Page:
Let’s Hook up!

Let’s Hook Up!

Now that a Westmoreland County recreational trail has reached the northern border of Fayette; time has come to connect the dots! With the recent completion of the Scottdale Borough intercommunity trail a vital link to the Great Allegheny Passage is at hand, a mire 4 miles in the dirt. According to a recent “On to Connellsville” 62-page study, just a handful of private property owners, the sewage authority, and the governing bodies of our local elected state, county, and municipalities can make it happen. Not only would it address recreational interests of both counties but create awesome educational and historical perspectives for Heritage travelers. The Northern Fayette’s Morgan Valley where Galley Run bisects is a treasure trove in regard to the history of America. It is this narrow hollow which leads to the mighty Yough River that transpired Braddock’s Road, the early mines of Frick, and Overholt’s whiskey distilleries that tell tales of a thriving Faywest. Sites of historical cemeteries, a grist mill, and circa 1880 stone arched bridge highlight the path to a planned elevated viaduct crossing to the Yough River Trail. Once completed this progressive endeavor will be a positive impact to Southwestern Pennsylvania residents and businesses alike.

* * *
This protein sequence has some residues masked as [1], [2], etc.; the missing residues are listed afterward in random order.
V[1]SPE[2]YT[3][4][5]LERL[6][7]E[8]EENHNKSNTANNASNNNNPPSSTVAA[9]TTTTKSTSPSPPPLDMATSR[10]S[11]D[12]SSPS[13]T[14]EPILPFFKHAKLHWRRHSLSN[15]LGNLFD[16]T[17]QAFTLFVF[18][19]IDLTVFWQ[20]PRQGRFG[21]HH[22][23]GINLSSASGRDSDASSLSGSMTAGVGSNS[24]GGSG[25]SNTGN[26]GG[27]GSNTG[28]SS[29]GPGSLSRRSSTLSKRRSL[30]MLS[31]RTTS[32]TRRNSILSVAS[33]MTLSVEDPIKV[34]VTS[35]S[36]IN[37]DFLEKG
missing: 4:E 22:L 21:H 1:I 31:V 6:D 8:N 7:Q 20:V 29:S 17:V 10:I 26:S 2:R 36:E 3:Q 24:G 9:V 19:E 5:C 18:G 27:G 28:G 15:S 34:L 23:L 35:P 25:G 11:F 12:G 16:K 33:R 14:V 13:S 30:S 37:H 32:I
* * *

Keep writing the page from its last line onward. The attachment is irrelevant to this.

Words of Wisdom from the Private Sector

Sometimes government gets ahead of itself, ventures into complacency and creates pitfalls that affect future prosperity for all of us. It is no more evident than in the Faywest area where towns and townships regulate or at times fail to regulate growth cycles. This impacts in two ways effecting those who want change and those that don’t. Challenge of attempts to please everybody result in quagmire with nothing getting done. Many times it’s the makeup of elected government officials that has the greatest influence on this phenomenon.